Treasures of Heaven at the British Museum
Studying Interactions between Visitors, Objects and Religion in the Museum
This AHRC Collaborative-Doctoral Award project with the British Museum, undertaken by Steph Berns, examined the processes through which visitors experience sacred presences in public museums. Using Actor Network Theory (ANT), the study conceived religious interactions as networks that combine objects, people and divine/supernatural presences. This approach made it possible to re-focus away from the usual objects of museum studies (e.g. curators and visitors) in order to draw attention to the many material and immaterial ‘actors’ that affect such religious encounters.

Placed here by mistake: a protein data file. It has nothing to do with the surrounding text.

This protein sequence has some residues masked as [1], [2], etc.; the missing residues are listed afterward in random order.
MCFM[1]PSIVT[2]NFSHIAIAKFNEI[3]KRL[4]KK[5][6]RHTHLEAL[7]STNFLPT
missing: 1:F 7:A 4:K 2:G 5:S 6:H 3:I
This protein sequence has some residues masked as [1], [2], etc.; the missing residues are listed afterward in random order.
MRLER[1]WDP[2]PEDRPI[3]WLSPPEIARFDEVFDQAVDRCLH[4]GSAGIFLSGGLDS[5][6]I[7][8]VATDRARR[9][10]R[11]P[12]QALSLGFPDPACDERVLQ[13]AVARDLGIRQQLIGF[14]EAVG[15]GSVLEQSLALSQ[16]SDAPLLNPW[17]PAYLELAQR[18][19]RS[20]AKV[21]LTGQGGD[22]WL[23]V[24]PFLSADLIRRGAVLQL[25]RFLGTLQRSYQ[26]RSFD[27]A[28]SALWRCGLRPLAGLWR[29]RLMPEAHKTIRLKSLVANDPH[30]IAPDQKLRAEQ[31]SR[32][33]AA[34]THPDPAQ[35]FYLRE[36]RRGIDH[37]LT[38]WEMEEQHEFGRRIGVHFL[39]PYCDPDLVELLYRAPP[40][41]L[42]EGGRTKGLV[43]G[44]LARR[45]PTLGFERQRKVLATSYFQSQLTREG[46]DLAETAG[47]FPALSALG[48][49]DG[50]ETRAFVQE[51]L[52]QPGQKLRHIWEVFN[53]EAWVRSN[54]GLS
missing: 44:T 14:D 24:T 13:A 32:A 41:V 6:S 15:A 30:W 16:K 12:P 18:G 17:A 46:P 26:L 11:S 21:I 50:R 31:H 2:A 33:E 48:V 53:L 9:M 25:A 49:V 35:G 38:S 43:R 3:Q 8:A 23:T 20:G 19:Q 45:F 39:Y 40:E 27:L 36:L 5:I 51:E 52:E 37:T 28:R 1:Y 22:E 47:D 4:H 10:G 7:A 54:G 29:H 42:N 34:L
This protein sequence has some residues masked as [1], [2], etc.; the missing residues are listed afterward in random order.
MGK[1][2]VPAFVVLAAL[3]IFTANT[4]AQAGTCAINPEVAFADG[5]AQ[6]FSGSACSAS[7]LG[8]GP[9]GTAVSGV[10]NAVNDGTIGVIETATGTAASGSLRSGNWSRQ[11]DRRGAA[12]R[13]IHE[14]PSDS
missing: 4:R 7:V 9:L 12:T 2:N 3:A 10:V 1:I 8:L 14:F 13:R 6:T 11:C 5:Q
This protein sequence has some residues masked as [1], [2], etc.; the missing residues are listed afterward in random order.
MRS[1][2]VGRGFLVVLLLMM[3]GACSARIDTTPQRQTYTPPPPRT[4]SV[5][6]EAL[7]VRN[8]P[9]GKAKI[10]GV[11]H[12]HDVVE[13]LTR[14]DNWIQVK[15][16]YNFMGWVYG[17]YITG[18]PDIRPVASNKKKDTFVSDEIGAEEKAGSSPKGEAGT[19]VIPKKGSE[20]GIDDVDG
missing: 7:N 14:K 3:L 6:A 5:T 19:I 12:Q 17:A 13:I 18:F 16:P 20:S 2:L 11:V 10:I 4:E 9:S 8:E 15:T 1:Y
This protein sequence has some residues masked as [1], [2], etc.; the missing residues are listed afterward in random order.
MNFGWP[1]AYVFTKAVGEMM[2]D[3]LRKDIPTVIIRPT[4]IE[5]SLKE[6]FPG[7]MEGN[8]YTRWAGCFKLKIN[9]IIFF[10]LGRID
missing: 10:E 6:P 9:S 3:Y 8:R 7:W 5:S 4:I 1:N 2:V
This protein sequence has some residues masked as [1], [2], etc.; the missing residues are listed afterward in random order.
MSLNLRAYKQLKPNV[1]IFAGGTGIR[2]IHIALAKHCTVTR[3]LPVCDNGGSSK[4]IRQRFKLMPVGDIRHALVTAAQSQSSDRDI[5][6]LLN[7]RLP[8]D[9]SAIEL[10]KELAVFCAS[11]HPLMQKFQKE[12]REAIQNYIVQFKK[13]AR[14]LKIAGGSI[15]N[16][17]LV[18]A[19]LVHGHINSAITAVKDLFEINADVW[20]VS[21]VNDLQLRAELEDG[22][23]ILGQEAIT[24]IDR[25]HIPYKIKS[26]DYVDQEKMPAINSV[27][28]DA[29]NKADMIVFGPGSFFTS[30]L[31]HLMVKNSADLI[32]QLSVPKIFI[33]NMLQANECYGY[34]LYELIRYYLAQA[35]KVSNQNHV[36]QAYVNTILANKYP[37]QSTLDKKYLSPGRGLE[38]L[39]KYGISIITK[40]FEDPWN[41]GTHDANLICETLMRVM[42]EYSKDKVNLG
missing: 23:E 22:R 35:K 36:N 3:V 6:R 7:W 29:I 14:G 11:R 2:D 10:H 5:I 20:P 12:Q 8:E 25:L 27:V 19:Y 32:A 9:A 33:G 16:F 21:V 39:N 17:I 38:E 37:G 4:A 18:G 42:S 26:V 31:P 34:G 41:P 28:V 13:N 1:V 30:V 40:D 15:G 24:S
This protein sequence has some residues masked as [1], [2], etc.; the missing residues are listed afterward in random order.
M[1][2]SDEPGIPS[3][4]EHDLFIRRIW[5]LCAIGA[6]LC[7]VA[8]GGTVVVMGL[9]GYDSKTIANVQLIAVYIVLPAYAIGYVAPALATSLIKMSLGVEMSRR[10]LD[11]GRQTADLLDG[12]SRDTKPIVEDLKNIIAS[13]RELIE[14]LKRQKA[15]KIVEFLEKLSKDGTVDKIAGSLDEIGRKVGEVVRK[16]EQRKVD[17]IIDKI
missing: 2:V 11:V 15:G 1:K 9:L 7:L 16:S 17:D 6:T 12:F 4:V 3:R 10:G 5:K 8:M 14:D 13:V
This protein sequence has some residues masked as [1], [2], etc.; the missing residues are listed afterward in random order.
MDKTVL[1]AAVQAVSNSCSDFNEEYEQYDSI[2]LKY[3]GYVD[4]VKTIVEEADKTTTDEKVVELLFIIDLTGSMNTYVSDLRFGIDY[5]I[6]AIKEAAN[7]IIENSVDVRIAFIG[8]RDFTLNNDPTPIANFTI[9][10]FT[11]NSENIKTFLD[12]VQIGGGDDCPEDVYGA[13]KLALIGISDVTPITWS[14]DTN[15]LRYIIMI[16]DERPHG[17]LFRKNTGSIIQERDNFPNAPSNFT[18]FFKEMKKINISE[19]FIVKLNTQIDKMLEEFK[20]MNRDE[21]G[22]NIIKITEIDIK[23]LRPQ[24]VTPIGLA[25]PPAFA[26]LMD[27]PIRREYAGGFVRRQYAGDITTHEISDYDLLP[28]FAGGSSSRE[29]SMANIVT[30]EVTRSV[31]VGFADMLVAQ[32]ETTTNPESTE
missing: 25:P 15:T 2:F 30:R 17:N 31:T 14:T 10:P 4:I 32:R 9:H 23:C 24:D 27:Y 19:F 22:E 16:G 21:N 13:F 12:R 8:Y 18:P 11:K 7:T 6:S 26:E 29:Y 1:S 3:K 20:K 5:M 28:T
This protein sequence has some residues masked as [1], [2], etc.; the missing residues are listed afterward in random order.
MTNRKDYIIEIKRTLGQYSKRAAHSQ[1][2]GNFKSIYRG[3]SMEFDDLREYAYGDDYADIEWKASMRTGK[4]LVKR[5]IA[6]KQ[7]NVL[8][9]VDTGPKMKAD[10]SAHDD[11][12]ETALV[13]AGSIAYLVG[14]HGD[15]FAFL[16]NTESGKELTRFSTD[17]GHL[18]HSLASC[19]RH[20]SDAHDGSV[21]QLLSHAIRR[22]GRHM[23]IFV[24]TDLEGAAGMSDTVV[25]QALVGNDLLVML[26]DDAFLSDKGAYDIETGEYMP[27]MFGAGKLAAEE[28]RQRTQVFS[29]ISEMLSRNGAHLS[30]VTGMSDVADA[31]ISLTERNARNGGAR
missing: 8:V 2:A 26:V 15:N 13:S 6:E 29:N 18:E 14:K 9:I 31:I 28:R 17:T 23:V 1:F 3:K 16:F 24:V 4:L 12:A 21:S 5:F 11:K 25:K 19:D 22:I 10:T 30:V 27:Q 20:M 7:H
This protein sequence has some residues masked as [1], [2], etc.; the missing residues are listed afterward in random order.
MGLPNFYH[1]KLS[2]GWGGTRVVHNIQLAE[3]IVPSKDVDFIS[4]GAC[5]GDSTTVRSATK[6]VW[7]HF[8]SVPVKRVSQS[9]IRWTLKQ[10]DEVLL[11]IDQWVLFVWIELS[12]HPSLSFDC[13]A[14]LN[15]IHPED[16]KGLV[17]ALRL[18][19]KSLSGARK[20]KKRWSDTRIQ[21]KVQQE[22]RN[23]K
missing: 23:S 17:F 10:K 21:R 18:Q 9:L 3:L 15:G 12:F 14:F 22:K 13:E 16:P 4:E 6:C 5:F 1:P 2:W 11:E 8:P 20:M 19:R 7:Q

The project used this approach to study interactions at the British Museum’s exhibitions ’Treasures of Heaven: Saints, Relics and Devotion in Medieval Europe’ (2011) and ‘Hajj: Journey to the Heart of Islam’ (2012), and the religious groups that visit the Museum’s so-called ‘biblical archaeology’ in its permanent galleries.
The study found that the sacred was evoked in a number of ways in the museum; through embodied interactions with artefacts, as memories, and through engagements with scripture. Actors that had the ability to facilitate and inhibit visitors' religious experiences, included elements often overlooked by museum professionals and within visitor studies (such as overheard comments uttered by strangers and glass display cases). Museum curators and planners were found to have relatively little control over these processes, with their design plans often having unintended or unexpected effects for religious experiences within the museum. The findings also revealed how perceptions of the museum as secular spaces shaped visitor norms and influenced whether the museum became a site of conflict or opportunity for sacred encounters.